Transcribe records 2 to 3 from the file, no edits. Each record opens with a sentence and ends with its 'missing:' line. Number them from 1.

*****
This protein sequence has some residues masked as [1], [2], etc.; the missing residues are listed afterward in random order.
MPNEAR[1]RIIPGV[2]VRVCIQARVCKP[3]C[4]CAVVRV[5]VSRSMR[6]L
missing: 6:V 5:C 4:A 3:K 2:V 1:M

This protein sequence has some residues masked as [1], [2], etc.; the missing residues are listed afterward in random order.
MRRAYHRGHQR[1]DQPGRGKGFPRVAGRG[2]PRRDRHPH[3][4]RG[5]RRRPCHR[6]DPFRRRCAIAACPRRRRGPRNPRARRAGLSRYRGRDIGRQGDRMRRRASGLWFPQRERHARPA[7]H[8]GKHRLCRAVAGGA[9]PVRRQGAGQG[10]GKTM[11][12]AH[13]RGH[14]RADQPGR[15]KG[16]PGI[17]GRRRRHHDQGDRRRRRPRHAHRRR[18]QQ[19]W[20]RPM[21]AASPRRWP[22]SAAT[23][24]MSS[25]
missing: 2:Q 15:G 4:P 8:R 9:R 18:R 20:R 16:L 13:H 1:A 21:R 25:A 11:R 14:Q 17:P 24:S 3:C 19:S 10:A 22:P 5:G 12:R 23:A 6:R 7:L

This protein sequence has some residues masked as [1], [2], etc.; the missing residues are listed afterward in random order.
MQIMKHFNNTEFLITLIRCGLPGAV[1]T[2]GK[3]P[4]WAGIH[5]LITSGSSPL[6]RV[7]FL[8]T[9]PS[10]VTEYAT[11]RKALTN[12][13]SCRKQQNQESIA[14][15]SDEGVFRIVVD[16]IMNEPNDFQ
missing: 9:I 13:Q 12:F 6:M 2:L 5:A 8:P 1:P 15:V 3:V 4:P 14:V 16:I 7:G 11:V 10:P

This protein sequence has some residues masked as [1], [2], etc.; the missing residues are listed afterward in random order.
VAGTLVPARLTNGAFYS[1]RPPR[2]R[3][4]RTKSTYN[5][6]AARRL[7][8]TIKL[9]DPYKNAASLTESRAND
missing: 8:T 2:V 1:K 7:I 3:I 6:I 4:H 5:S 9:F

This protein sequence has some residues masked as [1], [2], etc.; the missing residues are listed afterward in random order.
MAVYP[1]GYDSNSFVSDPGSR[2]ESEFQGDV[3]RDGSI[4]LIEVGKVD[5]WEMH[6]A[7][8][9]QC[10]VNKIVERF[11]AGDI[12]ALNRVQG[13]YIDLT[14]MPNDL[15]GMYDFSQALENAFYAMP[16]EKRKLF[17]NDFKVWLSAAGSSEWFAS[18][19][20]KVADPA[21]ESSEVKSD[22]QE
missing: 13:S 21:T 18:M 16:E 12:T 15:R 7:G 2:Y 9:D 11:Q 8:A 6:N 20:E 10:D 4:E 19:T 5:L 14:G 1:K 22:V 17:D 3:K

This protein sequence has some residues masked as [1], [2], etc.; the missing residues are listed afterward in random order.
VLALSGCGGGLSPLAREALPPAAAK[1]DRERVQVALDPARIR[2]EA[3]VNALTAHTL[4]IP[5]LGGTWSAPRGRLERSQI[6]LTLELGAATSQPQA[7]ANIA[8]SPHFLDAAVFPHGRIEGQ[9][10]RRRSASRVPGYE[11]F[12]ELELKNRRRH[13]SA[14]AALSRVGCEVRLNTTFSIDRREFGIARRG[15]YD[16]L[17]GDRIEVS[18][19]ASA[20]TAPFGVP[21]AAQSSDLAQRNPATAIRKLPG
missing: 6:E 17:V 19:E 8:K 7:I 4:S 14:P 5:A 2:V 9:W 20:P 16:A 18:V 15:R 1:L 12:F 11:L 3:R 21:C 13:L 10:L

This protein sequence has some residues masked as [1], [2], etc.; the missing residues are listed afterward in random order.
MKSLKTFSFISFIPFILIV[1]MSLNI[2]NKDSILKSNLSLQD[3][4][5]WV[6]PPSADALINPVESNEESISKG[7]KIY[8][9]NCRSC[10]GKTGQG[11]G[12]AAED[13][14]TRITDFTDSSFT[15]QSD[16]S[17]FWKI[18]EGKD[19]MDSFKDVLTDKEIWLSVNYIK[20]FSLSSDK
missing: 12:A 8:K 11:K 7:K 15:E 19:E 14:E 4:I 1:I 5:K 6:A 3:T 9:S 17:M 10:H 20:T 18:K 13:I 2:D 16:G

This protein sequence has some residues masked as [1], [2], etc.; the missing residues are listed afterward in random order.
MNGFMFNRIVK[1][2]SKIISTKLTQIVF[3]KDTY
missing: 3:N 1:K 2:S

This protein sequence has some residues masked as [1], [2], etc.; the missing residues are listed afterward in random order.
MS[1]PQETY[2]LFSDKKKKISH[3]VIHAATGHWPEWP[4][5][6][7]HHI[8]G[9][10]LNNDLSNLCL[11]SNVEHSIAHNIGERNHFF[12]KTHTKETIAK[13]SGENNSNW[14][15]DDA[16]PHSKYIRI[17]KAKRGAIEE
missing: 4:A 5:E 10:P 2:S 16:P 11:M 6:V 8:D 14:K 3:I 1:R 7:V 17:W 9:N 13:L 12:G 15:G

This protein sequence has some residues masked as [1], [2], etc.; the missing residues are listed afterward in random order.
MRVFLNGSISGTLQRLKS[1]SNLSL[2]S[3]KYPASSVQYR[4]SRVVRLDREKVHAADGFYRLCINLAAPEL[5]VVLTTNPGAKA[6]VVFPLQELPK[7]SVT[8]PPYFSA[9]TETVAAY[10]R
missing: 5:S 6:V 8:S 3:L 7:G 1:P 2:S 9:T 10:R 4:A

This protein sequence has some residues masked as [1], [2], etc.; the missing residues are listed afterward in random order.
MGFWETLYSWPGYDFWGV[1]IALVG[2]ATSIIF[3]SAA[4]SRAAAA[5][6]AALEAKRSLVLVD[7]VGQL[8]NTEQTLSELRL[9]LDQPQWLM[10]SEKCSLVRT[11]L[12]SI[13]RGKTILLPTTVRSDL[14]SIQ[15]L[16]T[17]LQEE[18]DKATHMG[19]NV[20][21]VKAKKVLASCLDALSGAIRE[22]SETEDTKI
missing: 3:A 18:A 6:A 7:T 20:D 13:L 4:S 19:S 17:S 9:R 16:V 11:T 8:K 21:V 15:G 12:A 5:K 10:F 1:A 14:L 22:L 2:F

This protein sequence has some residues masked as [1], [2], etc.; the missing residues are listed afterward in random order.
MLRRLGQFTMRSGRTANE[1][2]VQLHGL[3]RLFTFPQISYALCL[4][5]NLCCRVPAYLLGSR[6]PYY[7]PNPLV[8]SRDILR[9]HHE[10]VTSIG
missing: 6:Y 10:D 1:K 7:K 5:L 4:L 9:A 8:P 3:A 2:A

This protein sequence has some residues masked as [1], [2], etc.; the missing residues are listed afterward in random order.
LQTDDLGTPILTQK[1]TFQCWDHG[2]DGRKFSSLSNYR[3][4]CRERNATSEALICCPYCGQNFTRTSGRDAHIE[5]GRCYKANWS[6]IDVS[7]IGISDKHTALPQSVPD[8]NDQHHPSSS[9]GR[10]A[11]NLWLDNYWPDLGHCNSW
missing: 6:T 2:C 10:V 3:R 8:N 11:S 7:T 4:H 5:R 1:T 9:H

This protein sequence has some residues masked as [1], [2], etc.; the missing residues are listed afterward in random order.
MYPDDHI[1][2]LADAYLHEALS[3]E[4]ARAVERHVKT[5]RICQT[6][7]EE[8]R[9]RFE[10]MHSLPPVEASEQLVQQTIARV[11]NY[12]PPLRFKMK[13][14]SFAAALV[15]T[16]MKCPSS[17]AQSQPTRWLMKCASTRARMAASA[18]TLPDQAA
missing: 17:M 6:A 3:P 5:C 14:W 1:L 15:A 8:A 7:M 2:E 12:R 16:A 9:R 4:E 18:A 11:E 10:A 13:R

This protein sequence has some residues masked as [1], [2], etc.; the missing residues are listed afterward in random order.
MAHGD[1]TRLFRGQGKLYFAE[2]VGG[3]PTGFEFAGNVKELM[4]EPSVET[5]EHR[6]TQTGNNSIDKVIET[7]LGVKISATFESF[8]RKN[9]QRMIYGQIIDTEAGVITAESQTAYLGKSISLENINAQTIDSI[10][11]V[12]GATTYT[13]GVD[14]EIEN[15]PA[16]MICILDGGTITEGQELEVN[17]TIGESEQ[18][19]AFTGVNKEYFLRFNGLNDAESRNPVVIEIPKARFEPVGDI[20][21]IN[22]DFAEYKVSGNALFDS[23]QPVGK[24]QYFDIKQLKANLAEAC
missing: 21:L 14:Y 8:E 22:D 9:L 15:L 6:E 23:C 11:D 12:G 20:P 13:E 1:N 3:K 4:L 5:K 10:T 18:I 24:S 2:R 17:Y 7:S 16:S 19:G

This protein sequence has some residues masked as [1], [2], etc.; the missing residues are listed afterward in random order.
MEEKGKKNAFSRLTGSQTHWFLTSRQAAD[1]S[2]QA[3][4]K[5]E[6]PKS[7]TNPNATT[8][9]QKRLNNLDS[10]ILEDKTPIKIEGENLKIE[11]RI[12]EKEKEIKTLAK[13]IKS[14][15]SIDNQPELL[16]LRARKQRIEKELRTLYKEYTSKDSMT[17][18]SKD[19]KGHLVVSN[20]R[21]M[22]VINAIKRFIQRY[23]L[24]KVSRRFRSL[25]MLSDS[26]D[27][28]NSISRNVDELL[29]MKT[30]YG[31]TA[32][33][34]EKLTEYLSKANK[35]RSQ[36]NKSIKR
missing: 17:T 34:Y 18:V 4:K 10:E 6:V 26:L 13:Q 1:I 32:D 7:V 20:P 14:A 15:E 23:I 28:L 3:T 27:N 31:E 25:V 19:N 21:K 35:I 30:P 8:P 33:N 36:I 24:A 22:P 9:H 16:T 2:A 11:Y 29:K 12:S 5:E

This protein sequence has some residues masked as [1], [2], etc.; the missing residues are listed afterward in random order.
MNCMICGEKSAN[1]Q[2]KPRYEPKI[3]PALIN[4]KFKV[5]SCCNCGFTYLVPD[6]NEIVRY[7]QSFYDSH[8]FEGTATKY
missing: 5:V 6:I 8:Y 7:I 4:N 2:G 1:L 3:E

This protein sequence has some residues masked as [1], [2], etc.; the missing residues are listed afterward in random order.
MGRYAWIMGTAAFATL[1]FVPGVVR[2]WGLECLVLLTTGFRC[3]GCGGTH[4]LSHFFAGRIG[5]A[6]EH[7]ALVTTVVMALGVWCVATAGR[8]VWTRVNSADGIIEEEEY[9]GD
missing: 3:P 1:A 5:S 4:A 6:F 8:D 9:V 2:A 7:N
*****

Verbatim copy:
This protein sequence has some residues masked as [1], [2], etc.; the missing residues are listed afterward in random order.
MRRAYHRGHQR[1]DQPGRGKGFPRVAGRG[2]PRRDRHPH[3][4]RG[5]RRRPCHR[6]DPFRRRCAIAACPRRRRGPRNPRARRAGLSRYRGRDIGRQGDRMRRRASGLWFPQRERHARPA[7]H[8]GKHRLCRAVAGGA[9]PVRRQGAGQG[10]GKTM[11][12]AH[13]RGH[14]RADQPGR[15]KG[16]PGI[17]GRRRRHHDQGDRRRRRPRHAHRRR[18]QQ[19]W[20]RPM[21]AASPRRWP[22]SAAT[23][24]MSS[25]
missing: 2:Q 15:G 4:P 8:R 9:R 18:R 20:R 16:L 13:H 1:A 21:R 25:A 11:R 14:Q 17:P 24:S 3:C 19:S 10:A 22:P 5:G 12:R 23:A 6:R 7:L

This protein sequence has some residues masked as [1], [2], etc.; the missing residues are listed afterward in random order.
MQIMKHFNNTEFLITLIRCGLPGAV[1]T[2]GK[3]P[4]WAGIH[5]LITSGSSPL[6]RV[7]FL[8]T[9]PS[10]VTEYAT[11]RKALTN[12][13]SCRKQQNQESIA[14][15]SDEGVFRIVVD[16]IMNEPNDFQ
missing: 9:I 13:Q 12:F 6:M 2:L 5:A 8:P 1:P 15:V 3:V 4:P 14:V 16:I 7:G 11:V 10:P